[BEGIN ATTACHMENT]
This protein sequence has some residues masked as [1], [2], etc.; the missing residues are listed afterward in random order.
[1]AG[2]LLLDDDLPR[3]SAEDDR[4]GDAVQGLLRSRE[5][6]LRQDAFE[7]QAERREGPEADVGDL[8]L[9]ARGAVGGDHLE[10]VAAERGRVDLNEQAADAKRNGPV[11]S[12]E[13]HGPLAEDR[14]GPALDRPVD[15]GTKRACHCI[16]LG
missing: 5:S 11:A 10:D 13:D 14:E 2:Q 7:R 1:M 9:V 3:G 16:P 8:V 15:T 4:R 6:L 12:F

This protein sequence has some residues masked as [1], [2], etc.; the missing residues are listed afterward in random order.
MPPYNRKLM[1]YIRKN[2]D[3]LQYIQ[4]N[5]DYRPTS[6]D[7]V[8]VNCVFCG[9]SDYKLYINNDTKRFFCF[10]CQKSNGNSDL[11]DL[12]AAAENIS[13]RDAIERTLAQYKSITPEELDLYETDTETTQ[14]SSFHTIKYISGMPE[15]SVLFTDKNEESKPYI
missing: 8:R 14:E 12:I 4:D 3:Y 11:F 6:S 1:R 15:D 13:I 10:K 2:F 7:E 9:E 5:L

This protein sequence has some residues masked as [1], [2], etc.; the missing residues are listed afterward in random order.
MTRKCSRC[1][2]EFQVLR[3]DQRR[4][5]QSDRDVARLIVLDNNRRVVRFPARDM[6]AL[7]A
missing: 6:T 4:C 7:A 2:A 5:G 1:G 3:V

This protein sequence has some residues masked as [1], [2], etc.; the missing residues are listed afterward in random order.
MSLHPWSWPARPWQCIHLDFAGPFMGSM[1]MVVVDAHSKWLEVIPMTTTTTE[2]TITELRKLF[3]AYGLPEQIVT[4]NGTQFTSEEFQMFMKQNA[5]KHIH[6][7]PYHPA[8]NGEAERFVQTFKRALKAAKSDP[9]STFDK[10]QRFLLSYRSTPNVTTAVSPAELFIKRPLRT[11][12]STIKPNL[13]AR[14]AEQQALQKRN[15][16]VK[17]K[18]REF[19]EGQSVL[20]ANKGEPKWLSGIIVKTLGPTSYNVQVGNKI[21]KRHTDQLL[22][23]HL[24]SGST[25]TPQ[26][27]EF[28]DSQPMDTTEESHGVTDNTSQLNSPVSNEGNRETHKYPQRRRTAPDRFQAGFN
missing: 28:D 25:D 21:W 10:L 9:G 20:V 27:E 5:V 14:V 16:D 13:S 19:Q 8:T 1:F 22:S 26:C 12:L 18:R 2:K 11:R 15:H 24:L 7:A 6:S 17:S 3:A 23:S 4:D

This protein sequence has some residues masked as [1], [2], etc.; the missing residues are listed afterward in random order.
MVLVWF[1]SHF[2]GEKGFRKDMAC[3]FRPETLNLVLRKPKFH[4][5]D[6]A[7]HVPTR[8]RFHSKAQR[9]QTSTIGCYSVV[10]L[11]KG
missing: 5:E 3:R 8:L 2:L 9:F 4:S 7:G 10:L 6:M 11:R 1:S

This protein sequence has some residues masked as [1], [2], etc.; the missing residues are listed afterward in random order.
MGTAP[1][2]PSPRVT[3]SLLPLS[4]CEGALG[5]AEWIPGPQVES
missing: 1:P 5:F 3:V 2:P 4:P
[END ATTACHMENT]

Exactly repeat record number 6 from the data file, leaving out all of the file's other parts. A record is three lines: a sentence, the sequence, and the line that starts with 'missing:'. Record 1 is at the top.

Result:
This protein sequence has some residues masked as [1], [2], etc.; the missing residues are listed afterward in random order.
MGTAP[1][2]PSPRVT[3]SLLPLS[4]CEGALG[5]AEWIPGPQVES
missing: 1:P 5:F 3:V 2:P 4:P